The Eagles' crowd of cornerbacks

BETHLEHEM, Pa. -- What everyone wanted to know was how it would look when they were all finally allowed to practice together. When the league year finally got underway and the new signees could be on the field in pads with everybody else, who would be lining up as the Eagles' starting cornerbacks? Well, shortly after 8 a.m. Friday we got our answer. In the base 4-3, it was Nnamdi Asomugha on the right, Asante Samuel on the left, Dominique Rodgers-Cromartie on the sideline. Which was fine with Rodgers-Cromartie.

"I can respect that," Rodgers-Cromartie told me after the morning practice. "Those are proven guys in the league. That just puts pressure on me to be ready. I've got to be that focused, so when I come in or whoever else comes in, it won't be a dropoff. Anytime those guys need a break, I'll just go out there. I think it's workable, because I know football is a long season, 16 games, so I know I'm going to get my shot."

This is a guy saying all the right things. He doesn't even care that Joselio Hanson was getting the snaps as the nickel cornerback, because he says that was Hanson's role here last season and he's good at it. Rodgers-Cromartie says he's loving the chance to learn from Asomugha and Samuel. He says they've both been great about offering advice. And if he's going to maintain this attitude, he's going to make things very easy on his coaches.

"I know people go, 'How're you going to play them all?' but we'll find a way," head coach Andy Reid told me. "You've got great players, you find a way to put them in. They're all going to play. Everybody knows they're all starters. They've all got their accolades that they've received. They'll all play and they know that."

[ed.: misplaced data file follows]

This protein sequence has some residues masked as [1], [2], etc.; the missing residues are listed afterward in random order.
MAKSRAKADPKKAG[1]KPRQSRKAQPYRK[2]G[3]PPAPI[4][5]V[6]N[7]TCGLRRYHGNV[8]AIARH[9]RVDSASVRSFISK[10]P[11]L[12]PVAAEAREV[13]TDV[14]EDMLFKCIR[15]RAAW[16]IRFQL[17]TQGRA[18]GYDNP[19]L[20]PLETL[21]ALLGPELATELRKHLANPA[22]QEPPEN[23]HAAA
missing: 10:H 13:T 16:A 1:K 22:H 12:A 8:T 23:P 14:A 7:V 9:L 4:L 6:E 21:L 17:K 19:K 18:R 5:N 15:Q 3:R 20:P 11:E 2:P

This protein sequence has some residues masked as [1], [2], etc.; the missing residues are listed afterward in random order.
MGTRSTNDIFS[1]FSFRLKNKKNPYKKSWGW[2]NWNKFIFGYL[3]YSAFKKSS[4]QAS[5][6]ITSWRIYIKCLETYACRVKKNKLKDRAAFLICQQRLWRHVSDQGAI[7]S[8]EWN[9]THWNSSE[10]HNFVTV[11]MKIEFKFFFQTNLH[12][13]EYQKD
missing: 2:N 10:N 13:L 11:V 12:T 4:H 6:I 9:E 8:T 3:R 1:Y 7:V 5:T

There was the Asante Samuel news conference this week where it sounded as if things might get a little touchy on this front. The one where he said "If they're tired of my big-play making ability, maybe they'll want to ship me off." But Samuel was his usual, loud, trash-talking self during practice Friday and seemed happy. And while there's a chance they could trade him if they get offered a great pick or maybe a great linebacker, there's a greater chance all three of these guys open the season on the roster, with Asomugha and Samuel starting and an eager Rodgers-Cromartie waiting to go in when he's needed.

"That's how it was today," Asomugha told me. "So I don't see them changing things when we've got a game in like three days or something like that and we've got to get ready for the season to start. I don't see a lot being changed between now and then."

Asomugha has pushed his coaches on expanding his role in the defense beyond the strict cover-corner responsibilities he had in Oakland. He told me he played safety in college until moving to corner in his third year, and that he's never considered himself, "just a cover guy."

"A lot of people have, though, because they feel like, if I can do it at the level that I've been able to do it, then that's all that I should be doing," Asomugha said. "But when you tap into it and you start seeing other things that I can do, it gives you a little bit more flexibility. I can do more than just play corner."

Which means they could, conceivably, play him at safety on a play here or there, or bring him up to help against the run, or -- and this is a suggestion that drew a big smile -- blitz and sack a quarterback.

"Oh yeah," he said. "We've got some of that in there."

What they have is a ton of talent at cornerback in a league that sees more and more passing every year. And if the worst-case scenario is that all three of these guys are on the team come September and battling each other for playing time ... well, a lot of teams would like to have the Eagles' problems.